1. WALL·E – I had said before that the word “wondrous” was created for movies like this one and now that I have watched it again with the sound off, that has become even truer. Not that the sound effects are not just as stellar as well but the first third in particular is simply a masterpiece of pure visual storytelling. Beyond the subtly effective environmental message and social commentary, you can simply look at the picture in this film by Andrew Stanton (who also directed Finding Nemo) and follow the awe of curiosity that the adorable robot, WALL·E, possesses in his eyes with the joy of re-watching silent comedy. Then, there is the love story between him and the female robot, EVE, which generates far more human emotion than any human romance with just a series of electronic purrs. Did I also mention that it is just a great science fiction story? Indeed, no other film throughout the year, animated or live-action, offered more versatile riches than this one.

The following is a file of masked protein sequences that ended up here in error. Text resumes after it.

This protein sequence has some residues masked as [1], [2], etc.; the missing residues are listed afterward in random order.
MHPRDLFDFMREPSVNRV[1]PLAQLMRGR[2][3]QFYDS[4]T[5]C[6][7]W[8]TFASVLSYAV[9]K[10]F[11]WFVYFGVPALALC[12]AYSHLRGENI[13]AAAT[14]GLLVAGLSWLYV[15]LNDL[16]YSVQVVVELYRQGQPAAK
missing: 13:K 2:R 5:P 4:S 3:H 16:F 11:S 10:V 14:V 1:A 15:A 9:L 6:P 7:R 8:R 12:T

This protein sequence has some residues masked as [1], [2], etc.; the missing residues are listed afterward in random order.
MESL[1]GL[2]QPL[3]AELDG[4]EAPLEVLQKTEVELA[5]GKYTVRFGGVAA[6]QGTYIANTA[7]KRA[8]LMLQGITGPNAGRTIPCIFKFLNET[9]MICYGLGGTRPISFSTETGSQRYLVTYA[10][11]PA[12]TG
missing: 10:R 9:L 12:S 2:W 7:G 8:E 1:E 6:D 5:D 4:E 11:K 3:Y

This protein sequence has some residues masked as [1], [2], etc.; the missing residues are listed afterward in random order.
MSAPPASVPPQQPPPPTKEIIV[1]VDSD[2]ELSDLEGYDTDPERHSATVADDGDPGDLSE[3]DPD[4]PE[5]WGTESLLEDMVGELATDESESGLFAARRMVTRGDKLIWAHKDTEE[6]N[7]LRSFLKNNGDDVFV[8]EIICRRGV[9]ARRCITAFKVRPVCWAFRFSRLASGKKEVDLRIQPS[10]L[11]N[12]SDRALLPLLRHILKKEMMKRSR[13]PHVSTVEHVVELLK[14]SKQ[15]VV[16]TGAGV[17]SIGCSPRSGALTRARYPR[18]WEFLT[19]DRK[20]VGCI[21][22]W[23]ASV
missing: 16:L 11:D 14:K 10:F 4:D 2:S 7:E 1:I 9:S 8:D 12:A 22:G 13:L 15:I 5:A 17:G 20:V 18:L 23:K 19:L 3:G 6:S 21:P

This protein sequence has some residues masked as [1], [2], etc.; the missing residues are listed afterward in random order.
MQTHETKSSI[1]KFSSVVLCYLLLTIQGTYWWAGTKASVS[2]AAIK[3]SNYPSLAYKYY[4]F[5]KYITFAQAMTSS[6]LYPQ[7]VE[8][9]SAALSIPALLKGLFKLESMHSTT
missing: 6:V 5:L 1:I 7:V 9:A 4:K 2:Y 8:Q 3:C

2. Silent Light – A true one-of-a-kind masterwork if you are willing to meet it halfway. Set in the Mennonite community in Chihuahua, Mexico, this immersive and languidly paced film recalls the best work of Carl Theodor Dreyer. It is a movie that requires patience, with dialogue almost as sparse as WALL·E and its unhurried storytelling of a family man who faces a crisis of faith as he falls in love with another woman. But, like Dreyer’s silent film classic, The Passion of Joan of Arc, its rewards are literally that of a miraculous leap, as it embodies and gives us emotional access to the values and beliefs of the community. In doing so, like any great film, it immerses us completely in another world with rare and resolute confidence. A great leap up for the Mexican artist turned filmmaker, Carlos Reygadas. This movie was originally released in Mexico back in late 2007 but I am including it this year, as I did not see it in time before picking last year’s list of the best films. It is now finally playing in select theaters across the US this January.